The gameplay is heavily reliant on such exploration. You’ll enter new areas, encounter new and unique enemies with their variety of attacks, and maybe uncover an upgrade or two along the way. Whether that be a three-shot gun or a device that uncovers hidden paths, there’s no shortage of things to find. The game world can be a bit annoying to navigate, especially with all of its paths going everywhere and the fact that many entrances are deliberately hidden from the player, but it’s worth the look if you’re into this type of game.
LIT: Bend the Light
I’ve always been a fan of these little indie puzzlers, with this one coming from a team of four students. The goal is simple: all you have to do is orient a light to hit the goal, what you do to get to that point is entirely up to you. It doesn’t matter what objects you move, what rotations you apply, or even if you use any of the objects on the map, so long as you can reach that goal. As a result, there’s a ton of room for experimentation and most of the levels have numerous solutions to find. I had fun looking for these and coming up with my own unorthodox solutions, oftentimes in ways that felt like I was cheating the game.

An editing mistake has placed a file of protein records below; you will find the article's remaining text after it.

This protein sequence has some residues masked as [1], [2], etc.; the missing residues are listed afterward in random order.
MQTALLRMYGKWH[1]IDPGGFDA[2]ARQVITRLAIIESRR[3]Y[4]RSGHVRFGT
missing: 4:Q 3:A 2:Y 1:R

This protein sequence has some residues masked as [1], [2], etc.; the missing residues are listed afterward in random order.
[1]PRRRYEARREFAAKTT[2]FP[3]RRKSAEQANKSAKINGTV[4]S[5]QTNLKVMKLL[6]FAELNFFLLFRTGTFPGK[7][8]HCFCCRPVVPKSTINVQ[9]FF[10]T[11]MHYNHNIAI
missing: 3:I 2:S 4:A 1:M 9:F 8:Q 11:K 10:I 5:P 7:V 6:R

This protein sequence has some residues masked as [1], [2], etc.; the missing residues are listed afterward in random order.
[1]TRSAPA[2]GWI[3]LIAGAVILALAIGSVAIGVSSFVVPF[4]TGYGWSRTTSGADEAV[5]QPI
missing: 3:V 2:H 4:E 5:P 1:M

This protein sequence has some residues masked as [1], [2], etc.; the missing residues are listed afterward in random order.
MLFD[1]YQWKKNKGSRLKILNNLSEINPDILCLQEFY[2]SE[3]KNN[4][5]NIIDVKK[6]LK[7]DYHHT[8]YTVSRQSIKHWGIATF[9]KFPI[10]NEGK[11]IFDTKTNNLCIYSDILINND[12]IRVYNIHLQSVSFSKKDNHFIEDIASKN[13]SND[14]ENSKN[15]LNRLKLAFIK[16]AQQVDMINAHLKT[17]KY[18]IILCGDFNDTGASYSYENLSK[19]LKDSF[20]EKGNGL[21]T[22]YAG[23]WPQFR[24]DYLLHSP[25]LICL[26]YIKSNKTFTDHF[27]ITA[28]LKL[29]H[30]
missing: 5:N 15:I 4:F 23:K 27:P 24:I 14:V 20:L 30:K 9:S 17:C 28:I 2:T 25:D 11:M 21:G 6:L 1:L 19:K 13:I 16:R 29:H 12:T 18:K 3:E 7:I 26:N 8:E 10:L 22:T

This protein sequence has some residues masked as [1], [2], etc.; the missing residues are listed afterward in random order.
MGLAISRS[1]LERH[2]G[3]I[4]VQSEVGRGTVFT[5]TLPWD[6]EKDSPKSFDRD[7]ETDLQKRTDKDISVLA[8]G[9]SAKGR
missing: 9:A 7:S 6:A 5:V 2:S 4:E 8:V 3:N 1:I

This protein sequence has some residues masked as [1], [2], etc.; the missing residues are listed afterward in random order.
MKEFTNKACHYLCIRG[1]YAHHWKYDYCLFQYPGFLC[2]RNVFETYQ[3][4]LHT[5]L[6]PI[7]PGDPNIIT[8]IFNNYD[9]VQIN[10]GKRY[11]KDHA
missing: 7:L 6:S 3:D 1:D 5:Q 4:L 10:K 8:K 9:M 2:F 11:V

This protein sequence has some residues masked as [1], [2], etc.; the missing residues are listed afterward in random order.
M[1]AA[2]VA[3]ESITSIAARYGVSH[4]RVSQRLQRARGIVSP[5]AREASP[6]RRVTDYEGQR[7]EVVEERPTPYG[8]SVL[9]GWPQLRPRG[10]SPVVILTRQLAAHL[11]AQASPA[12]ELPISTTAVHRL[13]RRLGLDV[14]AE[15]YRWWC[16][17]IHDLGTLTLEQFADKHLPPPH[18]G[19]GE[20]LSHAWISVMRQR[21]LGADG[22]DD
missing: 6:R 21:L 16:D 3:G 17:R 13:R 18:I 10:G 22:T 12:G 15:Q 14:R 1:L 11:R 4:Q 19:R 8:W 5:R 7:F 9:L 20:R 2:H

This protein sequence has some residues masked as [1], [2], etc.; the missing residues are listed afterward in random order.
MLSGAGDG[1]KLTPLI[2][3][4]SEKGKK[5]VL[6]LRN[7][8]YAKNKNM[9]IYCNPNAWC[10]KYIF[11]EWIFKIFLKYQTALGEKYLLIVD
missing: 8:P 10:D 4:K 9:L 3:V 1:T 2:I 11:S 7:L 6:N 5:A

As you progress, the levels will introduce new objects to aid in this experimentation. From the simple light reflections offered by platforms to the curvature offered by discs, there’s a good amount to play around with. The game is rather short (it took me around an hour to find one solution for every level), but I had a good time with it and would recommend it regardless.
So this game is a point-and-click done in the same style as the classics. By that, I mean that it’s a very difficult point-and-click game, one full of creative, yet complex puzzles — some that can really test your ability to think outside the box. Whether that be ordering a pizza to distract a bouncer or blackmailing a merchant through his online dating profile, there’s a lot that goes into the game’s puzzle design. This is the kind of game that I can see many getting stumped at, myself included, yet its interesting enough that I just kept playing.